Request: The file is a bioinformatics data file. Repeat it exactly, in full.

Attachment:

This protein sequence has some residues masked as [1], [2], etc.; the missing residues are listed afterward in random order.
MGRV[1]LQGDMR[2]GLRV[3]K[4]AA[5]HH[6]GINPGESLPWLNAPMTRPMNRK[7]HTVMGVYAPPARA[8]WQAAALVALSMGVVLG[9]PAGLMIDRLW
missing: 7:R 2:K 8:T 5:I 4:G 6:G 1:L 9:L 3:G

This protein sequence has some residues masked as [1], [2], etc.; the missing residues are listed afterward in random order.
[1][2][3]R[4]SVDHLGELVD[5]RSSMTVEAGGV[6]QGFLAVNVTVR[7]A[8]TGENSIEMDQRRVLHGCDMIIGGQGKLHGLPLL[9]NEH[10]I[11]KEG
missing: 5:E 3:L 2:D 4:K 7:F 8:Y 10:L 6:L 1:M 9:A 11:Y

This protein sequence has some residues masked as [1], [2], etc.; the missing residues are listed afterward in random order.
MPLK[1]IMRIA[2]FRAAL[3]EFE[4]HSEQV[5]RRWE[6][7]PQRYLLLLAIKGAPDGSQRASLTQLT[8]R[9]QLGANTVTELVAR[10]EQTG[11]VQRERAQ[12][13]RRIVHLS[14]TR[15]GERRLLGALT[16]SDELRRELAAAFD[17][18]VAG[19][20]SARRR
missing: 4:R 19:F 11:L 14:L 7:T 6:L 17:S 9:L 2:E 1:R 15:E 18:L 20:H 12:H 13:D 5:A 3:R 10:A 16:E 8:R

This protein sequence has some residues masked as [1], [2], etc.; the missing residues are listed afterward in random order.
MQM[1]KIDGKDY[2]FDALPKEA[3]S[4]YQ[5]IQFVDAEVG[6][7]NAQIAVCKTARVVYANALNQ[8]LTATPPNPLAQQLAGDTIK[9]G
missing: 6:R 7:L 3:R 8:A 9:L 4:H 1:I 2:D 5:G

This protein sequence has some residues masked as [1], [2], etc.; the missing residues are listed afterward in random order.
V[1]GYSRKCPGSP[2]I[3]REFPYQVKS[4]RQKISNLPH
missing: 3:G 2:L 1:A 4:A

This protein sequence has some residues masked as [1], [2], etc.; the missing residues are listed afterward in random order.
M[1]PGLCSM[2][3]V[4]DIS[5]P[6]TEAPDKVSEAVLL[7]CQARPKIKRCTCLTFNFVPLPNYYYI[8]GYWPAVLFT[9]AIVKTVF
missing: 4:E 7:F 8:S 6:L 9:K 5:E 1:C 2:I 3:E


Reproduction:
This protein sequence has some residues masked as [1], [2], etc.; the missing residues are listed afterward in random order.
MGRV[1]LQGDMR[2]GLRV[3]K[4]AA[5]HH[6]GINPGESLPWLNAPMTRPMNRK[7]HTVMGVYAPPARA[8]WQAAALVALSMGVVLG[9]PAGLMIDRLW
missing: 7:R 2:K 8:T 5:I 4:G 6:G 1:L 9:L 3:G

This protein sequence has some residues masked as [1], [2], etc.; the missing residues are listed afterward in random order.
[1][2][3]R[4]SVDHLGELVD[5]RSSMTVEAGGV[6]QGFLAVNVTVR[7]A[8]TGENSIEMDQRRVLHGCDMIIGGQGKLHGLPLL[9]NEH[10]I[11]KEG
missing: 5:E 3:L 2:D 4:K 7:F 8:Y 10:L 6:L 1:M 9:A 11:Y

This protein sequence has some residues masked as [1], [2], etc.; the missing residues are listed afterward in random order.
MPLK[1]IMRIA[2]FRAAL[3]EFE[4]HSEQV[5]RRWE[6][7]PQRYLLLLAIKGAPDGSQRASLTQLT[8]R[9]QLGANTVTELVAR[10]EQTG[11]VQRERAQ[12][13]RRIVHLS[14]TR[15]GERRLLGALT[16]SDELRRELAAAFD[17][18]VAG[19][20]SARRR
missing: 4:R 19:F 11:L 14:L 7:T 6:L 17:S 9:L 2:E 1:R 15:E 18:L 20:H 12:H 13:D 5:A 3:R 10:A 16:E 8:R

This protein sequence has some residues masked as [1], [2], etc.; the missing residues are listed afterward in random order.
MQM[1]KIDGKDY[2]FDALPKEA[3]S[4]YQ[5]IQFVDAEVG[6][7]NAQIAVCKTARVVYANALNQ[8]LTATPPNPLAQQLAGDTIK[9]G
missing: 6:R 7:L 3:R 8:A 9:L 4:H 1:I 2:D 5:G

This protein sequence has some residues masked as [1], [2], etc.; the missing residues are listed afterward in random order.
V[1]GYSRKCPGSP[2]I[3]REFPYQVKS[4]RQKISNLPH
missing: 3:G 2:L 1:A 4:A

This protein sequence has some residues masked as [1], [2], etc.; the missing residues are listed afterward in random order.
M[1]PGLCSM[2][3]V[4]DIS[5]P[6]TEAPDKVSEAVLL[7]CQARPKIKRCTCLTFNFVPLPNYYYI[8]GYWPAVLFT[9]AIVKTVF
missing: 4:E 7:F 8:S 6:L 9:K 5:E 1:C 2:I 3:E